Individuals with mental illness, psychologists, and activists yet again are forced to reiterate that mental illness does not lead to violence against others. iustitia has commented on why focusing on mental illness in the wake of mass shootings is dangerous and risks stigmatization. But there is a mental health connection in police involved shootings that has constantly evinced media coverage and consequently, solutions. This narrative serves to conceal a brewing crisis that must be unmasked and that lies at the intersection of police-involved shootings and mental illness.
Despite the international prohibition on this practice, the United States is guided by a 1927 case that permits forced sterilization of individuals with intellectual disabilities. The Supreme Court of the United States upheld the involuntary sterilization of the allegedly mentally disabled in Buck v. Bell.
In response to the increase of OIF/OEF veterans entering the criminal justice system, a handful of courts across the nation began to form veteran-specific court programs. In 2011, the Veterans Treatment Court at the Montgomery County Court of Common Pleas (Veterans Court) in Pennsylvania was established.
As of January 2017, Denmark will be the first country in the world to declassify “being transgendered” as a mental illness. This move is monumental for transgendered people in Denmark. However, it also opens the path for other nations to uphold transgendered rights and enables the international community to take a stand. Denmark hopes this move will help to decrease the institutionalized stigmatization of trans people.
Despite great efforts by the Veterans’ Administration and veteran-led non-profits to provide mental health care for veterans, the stigma remains in insidious ways. The implicit encouragement of veterans to remain mum about mental illnesses is particularly troubling when one considers that the rate of mental illnesses among veterans is more than double that of average Americans. So, why is the Department of Defense tacitly promoting a culture of silence around mental health counseling and disadvantaging those who seek counseling in promotions and security clearances?
In Atkins v. Virginia, the Supreme Court issued a momentous ruling stating that it is a violation of the Eighth Amendment ban on cruel and unusual punishment to execute inmates with intellectual disabilities. This statement seems straightforward. However, the Court failed to establish a specific test or define under what circumstances it considers individuals to be intellectually disabled for purposes of capital punishment. Thus, in practice, states are left to determine what standard to utilize.
The heightened mental health concerns associated with adopted children unfortunately lead to many failed adoptions, often referred to as “disrupted.” Failed adoptions drive a disturbing underground phenomenon—the “private re-homing” of children, arranged online and with little to no government regulation. Adoptive parents, finding themselves overwhelmed and unequipped to deal with behavioral issues stemming from their adopted children’s mental health conditions, take to the internet—forums on Facebook or message boards on Yahoo, for example—to find a new home for the child, much like you would see for a family pet. The practice has become an underground lawless market for unwanted adopted children.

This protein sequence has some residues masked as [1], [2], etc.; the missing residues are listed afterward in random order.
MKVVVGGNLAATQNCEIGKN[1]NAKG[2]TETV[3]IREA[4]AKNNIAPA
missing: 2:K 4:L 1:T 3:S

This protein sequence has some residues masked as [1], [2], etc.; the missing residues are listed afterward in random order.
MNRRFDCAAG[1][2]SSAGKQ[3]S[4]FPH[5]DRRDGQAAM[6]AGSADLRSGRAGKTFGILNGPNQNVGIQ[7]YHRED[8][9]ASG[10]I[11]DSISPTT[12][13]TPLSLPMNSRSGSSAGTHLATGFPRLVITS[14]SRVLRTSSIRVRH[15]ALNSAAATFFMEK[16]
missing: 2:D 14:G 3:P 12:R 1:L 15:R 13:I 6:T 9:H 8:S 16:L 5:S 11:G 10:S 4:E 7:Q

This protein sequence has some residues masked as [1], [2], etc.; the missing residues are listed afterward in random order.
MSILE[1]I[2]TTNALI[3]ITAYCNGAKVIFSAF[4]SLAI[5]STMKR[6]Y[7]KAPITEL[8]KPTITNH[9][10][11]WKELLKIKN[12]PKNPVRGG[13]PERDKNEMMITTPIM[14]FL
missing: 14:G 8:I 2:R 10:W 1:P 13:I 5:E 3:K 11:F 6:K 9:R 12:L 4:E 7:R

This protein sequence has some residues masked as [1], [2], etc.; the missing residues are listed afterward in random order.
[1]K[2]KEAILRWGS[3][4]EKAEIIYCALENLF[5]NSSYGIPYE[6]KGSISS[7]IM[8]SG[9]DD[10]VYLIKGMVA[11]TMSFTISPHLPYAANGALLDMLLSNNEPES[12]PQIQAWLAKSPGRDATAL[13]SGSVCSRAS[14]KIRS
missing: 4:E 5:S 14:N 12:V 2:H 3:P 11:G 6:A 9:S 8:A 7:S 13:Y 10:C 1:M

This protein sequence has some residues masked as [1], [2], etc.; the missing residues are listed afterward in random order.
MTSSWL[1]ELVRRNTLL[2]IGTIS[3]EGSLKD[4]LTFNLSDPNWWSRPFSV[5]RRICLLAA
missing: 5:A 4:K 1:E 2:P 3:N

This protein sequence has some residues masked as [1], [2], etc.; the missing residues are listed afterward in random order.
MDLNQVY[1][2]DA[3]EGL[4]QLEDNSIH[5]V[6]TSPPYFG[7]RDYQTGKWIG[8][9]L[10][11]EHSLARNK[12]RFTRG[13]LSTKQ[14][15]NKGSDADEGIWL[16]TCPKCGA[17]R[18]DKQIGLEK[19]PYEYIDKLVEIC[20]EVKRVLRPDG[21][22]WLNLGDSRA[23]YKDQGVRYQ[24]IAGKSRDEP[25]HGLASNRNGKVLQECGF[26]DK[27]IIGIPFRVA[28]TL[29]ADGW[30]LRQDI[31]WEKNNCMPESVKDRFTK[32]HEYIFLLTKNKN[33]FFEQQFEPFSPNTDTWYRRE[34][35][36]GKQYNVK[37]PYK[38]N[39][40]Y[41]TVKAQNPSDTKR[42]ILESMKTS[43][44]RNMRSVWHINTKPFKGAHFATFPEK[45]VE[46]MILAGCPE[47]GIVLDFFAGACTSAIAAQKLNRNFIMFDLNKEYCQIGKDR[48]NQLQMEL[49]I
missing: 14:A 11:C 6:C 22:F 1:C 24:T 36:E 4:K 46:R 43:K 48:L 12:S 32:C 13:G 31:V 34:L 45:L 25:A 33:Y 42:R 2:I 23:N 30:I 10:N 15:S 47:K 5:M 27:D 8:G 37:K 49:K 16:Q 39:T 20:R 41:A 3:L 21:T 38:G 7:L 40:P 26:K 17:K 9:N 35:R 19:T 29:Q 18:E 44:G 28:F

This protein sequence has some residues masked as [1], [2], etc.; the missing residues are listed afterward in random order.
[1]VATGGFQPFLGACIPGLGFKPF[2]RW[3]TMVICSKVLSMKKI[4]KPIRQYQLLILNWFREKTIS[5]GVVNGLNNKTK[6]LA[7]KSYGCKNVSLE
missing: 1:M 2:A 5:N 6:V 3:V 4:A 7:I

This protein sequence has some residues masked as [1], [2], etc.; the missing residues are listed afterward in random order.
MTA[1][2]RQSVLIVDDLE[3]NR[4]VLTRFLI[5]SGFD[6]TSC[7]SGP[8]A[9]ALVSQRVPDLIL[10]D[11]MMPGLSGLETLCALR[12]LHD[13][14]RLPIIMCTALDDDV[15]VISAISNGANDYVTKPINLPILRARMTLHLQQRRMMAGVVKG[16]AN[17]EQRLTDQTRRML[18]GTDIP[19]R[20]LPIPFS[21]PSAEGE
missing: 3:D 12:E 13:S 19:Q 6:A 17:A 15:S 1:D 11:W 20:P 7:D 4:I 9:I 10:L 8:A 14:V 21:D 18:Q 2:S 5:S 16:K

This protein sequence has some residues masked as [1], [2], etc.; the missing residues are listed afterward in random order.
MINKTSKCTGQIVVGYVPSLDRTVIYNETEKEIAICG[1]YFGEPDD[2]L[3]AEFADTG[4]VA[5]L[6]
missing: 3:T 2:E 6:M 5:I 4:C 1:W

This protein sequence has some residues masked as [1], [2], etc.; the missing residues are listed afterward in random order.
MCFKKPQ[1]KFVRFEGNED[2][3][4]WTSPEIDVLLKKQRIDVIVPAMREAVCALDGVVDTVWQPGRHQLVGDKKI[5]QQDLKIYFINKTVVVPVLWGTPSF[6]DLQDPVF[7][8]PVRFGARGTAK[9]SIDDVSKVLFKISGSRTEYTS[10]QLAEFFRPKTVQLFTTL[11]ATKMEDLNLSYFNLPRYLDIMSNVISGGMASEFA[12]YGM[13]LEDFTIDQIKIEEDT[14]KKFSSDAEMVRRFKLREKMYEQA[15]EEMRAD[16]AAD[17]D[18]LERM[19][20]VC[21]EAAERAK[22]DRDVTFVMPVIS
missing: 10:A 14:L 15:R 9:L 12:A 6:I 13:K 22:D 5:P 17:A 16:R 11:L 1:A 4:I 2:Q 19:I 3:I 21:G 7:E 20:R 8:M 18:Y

Individuals with autism who end up embroiled in the criminal justice system often find themselves not only brutalized by police because of law enforcement’s failure to recognize and understand autism, but also severely punished if they end up in prison. Some are even re-victimized because of mental health illnesses that result from traumatizing experiences associated with their incarceration. For many, particularly children, the penchant to place incarcerated individuals with autism in solitary confinement—either for their own safety or as punishment for perceived misbehavior—raises concerns under the Eighth and Fourteenth Amendments to the Constitution and may amount to a breach of the international prohibition against cruel and unusual punishment.
Congress empowered the Bureau of Justice Assistance, in coordination with the Substance Abuse and Mental Health Services Administration (SAMHSA), to establish the Mental Health Courts Program. This program seeks to implement collaborative efforts that bring improvements to the treatment of criminal offenders with mental disabilities or illnesses. Mental health courts, a relatively recent phenomenon, involve a partnership between judges, prosecutors, and defense attorneys to deal with nonviolent offenders who have been diagnosed with a mental illness or co-occurring mental health and substance abuse disorder. The goal of these courts is to provide courts with resources to improve social functioning of clients with disabilities by offering treatment as an alternative to the prison system.
The U.S. Constitution’s Eighth Amendment prohibits the infliction of cruel and unusual punishment. This provision of the Eighth Amendment embodies the “broad and idealistic concepts of dignity, civilized standards, humanity, and decency.” Jackson v. Bishop, 404 F.2d 571, 579 (CA 1968). In Estelle v. Gamble, 429 U.S. 97 (1976), the U.S. Supreme Court ruled that the government has an obligation to provide medical care for incarcerated individuals. The Supreme Court noted that the denial of such care could result in pain, suffering, torture, or death.